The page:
Spring break. In the U.S., students flock to Florida, Miami, Daytona Beach, the richer ones opting to swim even further South to Puerto Rico and the Dominican Republic, where age is less a number and more an idea. Unfortunately, flights to the Caribbean don’t come cheap when you’re in Morocco, but thankfully, ferries to Spain do.
Crossing into the European Union was easy enough, just a bus to Tangier, a surprisingly quick ferry across the straight of Gibraltar, and another bus to Malaga. This portion of the travel was with IES Abroad, and once we arrived at the town in Spain an Islamic Art professor from IES Abroad Granada joined us to lead us on a whirlwind wander down the city streets, complete with a surprise interview by the BBC about Malaga’s influence on Picasso. We whisped around the Port of Malaga, taking in the boats and the faraway sounds of bands practicing for Semana Santa. The day was complete with a late dinner of fried anchovies and a hushing from a table of Spaniards tired of us American tourists. Fair.
Early the next morning we boarded a bus to Cordoba, where we started off in the old Jewish quarter, and saw one of only three remaining synagogues in Spain. The city was beautiful, and reminded me no small amount of the medinas common in Morocco. The Islamic influence was obvious in Andalusia, so much so that it felt more similar to Tangier than it did to Madrid, where my voyage would eventually take me. We finished our afternoon in Cordoba by visiting the Mosque-Cathedral, an ancient Islamic mosque that had been taken over by the Catholics post-inquisition. Stepping inside was like being transported to a different world, with grand arches and Islamic calligraphy mixed with romantic carvings and statues of Jesus, the building couldn’t decide which masters it wanted to abide. The clash was evident, somewhat heartbreaking, and strangely indicative of this region of the world.
The next day made way to Granada, a city that felt surprisingly quaint, despite its deafening history. Bright and early, we entered Al-Hambra, an Islamic palace and fortress later taken over by a Spanish king. The complex was sprawling, and every element was designed with care and beauty. Lush gardens plump with orange trees met brown stone carved into beautiful shapes and calligraphic letters, creating a sanctuary of calm and shade. The fortress bore over the side of the hill, monitoring Granada with a careful eye. I finished my afternoon wandering aimlessly through the streets, buying gelato and pomegranate juice, and ending with a heaping and almost overwhelming plateful of paella.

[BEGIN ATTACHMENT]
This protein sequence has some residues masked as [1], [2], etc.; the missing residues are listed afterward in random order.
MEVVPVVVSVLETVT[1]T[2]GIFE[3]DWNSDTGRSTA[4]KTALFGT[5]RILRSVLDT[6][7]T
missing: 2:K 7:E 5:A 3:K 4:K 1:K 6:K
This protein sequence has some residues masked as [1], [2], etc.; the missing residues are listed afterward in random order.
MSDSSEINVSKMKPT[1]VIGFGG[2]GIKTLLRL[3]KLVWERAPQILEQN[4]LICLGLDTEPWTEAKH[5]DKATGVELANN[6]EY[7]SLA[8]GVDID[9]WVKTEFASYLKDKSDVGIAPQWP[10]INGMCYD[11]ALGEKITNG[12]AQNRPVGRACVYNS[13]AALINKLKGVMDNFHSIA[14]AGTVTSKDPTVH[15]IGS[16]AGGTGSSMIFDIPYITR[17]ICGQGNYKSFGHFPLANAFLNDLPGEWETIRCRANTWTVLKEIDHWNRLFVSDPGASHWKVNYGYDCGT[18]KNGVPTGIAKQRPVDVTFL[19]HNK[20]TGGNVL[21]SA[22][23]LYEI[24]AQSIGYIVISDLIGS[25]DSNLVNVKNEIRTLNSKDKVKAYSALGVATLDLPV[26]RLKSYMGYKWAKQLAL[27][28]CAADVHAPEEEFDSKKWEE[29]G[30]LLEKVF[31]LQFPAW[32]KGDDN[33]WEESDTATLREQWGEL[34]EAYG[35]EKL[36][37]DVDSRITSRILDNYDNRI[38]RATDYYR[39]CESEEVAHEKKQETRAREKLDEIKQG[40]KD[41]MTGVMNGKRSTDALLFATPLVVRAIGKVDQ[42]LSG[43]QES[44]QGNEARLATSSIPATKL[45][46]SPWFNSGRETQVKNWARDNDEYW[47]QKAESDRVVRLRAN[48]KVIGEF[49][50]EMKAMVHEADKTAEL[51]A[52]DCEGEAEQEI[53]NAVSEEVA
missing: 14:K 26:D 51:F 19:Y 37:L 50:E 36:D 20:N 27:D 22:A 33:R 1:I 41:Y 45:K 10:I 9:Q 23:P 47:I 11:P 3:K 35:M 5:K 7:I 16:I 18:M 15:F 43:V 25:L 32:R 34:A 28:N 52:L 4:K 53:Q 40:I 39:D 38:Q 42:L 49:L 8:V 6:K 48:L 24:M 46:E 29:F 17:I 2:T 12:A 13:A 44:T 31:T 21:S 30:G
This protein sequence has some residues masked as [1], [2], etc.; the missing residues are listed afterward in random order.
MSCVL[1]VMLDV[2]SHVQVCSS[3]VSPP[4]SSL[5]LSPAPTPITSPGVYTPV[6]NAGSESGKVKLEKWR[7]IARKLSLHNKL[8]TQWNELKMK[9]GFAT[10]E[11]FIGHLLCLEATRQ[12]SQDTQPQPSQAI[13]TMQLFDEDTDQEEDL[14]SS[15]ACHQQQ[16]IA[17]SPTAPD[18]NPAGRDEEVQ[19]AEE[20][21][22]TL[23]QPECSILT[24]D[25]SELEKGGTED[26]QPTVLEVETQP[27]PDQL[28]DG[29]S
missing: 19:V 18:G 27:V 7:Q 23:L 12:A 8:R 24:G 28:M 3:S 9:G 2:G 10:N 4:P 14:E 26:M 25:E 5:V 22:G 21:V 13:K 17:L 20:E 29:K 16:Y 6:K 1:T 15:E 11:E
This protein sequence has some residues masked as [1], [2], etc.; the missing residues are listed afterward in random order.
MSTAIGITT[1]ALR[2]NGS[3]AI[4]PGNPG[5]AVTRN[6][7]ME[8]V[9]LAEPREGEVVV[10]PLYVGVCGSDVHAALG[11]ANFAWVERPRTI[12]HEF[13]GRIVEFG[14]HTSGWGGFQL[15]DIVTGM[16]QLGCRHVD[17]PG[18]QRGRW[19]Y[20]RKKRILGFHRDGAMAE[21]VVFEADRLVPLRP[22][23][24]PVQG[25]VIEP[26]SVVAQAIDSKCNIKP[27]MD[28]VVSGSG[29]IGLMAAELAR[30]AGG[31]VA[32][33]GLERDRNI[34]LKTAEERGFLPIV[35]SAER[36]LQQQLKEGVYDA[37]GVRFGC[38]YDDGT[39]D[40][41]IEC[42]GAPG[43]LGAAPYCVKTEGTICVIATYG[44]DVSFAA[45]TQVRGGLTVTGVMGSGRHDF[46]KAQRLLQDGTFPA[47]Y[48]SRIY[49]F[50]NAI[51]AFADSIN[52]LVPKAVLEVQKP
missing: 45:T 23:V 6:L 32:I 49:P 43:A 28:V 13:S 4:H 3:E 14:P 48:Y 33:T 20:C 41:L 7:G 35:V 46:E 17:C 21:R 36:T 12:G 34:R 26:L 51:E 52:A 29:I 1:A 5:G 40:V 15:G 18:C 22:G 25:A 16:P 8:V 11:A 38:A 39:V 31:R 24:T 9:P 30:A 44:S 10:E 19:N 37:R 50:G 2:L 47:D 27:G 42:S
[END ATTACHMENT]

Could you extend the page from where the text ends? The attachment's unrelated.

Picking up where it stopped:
The next day, the IES Abroad crew found their way back to Morocco, and I found my way on a five-hour bus ride to Madrid. The city was gorgeous, crowded and thick and reminded me of so many cities I’d been to before. I went to the Prado, the Royal Palace, and El Retiro Park. I ate an inhuman amount of tapas. I wandered some more. I liked Madrid well enough, but Andalusia had left an imprint on me. The blend of the Islamic history, the beautiful architecture, the easy way of life, slow and meandering, left me feeling an inward peace, a gentle hush not out of annoyance of my loud American voice, but a gentle hand guiding me South.
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Zoe Carver is a second-year student of International Affairs and Peace Studies at the George Washington University, minoring in French and Creative Writing. She is originally from Portland, Oregon and is apart of GW's Literary Magazine, Model UN team, and Student Climate Coalition. She just finished a positon interning in the United States Senate, and has a deep love for crocheting.